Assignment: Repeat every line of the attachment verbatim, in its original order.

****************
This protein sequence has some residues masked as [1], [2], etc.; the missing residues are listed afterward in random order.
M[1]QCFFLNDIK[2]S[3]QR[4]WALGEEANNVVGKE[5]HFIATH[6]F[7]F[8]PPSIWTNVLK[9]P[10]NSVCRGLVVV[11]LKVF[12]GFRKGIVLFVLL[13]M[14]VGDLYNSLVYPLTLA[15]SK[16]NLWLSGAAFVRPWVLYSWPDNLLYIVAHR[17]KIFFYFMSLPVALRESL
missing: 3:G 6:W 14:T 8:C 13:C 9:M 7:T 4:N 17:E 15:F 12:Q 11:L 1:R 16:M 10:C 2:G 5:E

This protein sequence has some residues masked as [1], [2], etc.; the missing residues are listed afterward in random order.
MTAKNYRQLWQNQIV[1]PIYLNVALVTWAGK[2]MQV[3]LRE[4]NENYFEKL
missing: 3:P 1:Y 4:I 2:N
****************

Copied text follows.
This protein sequence has some residues masked as [1], [2], etc.; the missing residues are listed afterward in random order.
M[1]QCFFLNDIK[2]S[3]QR[4]WALGEEANNVVGKE[5]HFIATH[6]F[7]F[8]PPSIWTNVLK[9]P[10]NSVCRGLVVV[11]LKVF[12]GFRKGIVLFVLL[13]M[14]VGDLYNSLVYPLTLA[15]SK[16]NLWLSGAAFVRPWVLYSWPDNLLYIVAHR[17]KIFFYFMSLPVALRESL
missing: 3:G 6:W 14:T 8:C 13:C 9:M 7:T 4:N 17:E 15:F 12:Q 11:L 1:R 16:M 10:C 2:G 5:E

This protein sequence has some residues masked as [1], [2], etc.; the missing residues are listed afterward in random order.
MTAKNYRQLWQNQIV[1]PIYLNVALVTWAGK[2]MQV[3]LRE[4]NENYFEKL
missing: 3:P 1:Y 4:I 2:N